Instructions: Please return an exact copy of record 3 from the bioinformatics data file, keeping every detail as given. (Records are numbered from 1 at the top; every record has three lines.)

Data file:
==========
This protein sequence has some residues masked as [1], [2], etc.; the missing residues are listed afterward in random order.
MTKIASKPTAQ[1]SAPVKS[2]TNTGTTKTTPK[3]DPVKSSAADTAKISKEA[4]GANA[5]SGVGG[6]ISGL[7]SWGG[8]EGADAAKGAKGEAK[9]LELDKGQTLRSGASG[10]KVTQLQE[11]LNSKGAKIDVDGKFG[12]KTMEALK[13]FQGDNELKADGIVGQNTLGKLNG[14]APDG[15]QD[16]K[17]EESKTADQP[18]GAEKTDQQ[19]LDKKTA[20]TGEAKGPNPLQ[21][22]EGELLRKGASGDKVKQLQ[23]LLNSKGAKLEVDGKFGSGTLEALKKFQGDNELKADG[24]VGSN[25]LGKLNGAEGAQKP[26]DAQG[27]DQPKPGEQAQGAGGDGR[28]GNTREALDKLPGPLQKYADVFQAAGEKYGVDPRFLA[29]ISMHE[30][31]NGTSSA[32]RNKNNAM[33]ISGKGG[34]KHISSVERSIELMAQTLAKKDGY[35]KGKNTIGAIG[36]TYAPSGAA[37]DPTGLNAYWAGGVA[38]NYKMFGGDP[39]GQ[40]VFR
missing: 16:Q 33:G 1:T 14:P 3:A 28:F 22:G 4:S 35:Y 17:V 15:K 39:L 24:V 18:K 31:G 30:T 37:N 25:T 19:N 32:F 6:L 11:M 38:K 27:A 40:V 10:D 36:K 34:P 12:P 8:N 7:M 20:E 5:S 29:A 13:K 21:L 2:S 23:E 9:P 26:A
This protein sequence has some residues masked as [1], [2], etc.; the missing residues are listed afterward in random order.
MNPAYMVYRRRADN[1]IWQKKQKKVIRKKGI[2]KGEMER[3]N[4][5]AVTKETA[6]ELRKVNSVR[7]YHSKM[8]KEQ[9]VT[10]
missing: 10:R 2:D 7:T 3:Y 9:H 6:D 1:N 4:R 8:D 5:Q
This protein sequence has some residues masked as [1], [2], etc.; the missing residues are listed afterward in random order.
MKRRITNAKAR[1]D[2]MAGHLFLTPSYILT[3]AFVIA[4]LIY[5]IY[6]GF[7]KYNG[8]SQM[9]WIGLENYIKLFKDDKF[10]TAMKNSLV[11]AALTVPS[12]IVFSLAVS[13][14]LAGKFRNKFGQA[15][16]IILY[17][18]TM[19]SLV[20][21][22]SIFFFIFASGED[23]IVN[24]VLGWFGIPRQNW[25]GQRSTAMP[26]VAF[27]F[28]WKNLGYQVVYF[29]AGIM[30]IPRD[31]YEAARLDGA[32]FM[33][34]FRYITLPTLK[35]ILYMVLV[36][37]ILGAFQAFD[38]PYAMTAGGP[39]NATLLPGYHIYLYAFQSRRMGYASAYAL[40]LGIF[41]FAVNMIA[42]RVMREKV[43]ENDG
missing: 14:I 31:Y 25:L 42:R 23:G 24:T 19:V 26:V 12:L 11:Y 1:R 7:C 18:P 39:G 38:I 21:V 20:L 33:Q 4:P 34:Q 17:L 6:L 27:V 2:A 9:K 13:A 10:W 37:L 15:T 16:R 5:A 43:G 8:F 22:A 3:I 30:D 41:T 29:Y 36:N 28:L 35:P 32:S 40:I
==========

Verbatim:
This protein sequence has some residues masked as [1], [2], etc.; the missing residues are listed afterward in random order.
MKRRITNAKAR[1]D[2]MAGHLFLTPSYILT[3]AFVIA[4]LIY[5]IY[6]GF[7]KYNG[8]SQM[9]WIGLENYIKLFKDDKF[10]TAMKNSLV[11]AALTVPS[12]IVFSLAVS[13][14]LAGKFRNKFGQA[15][16]IILY[17][18]TM[19]SLV[20][21][22]SIFFFIFASGED[23]IVN[24]VLGWFGIPRQNW[25]GQRSTAMP[26]VAF[27]F[28]WKNLGYQVVYF[29]AGIM[30]IPRD[31]YEAARLDGA[32]FM[33][34]FRYITLPTLK[35]ILYMVLV[36][37]ILGAFQAFD[38]PYAMTAGGP[39]NATLLPGYHIYLYAFQSRRMGYASAYAL[40]LGIF[41]FAVNMIA[42]RVMREKV[43]ENDG
missing: 14:I 31:Y 25:L 42:R 23:G 24:T 19:V 26:V 12:L 11:Y 1:R 7:C 18:P 39:G 38:I 21:V 20:L 33:Q 4:P 34:Q 17:L 6:L 27:V 2:A 9:K 13:A 10:W 37:L 15:T 16:R 5:A 43:G 8:F 22:A 3:I 30:D 41:T 29:Y 36:N 28:L 35:P 32:S 40:I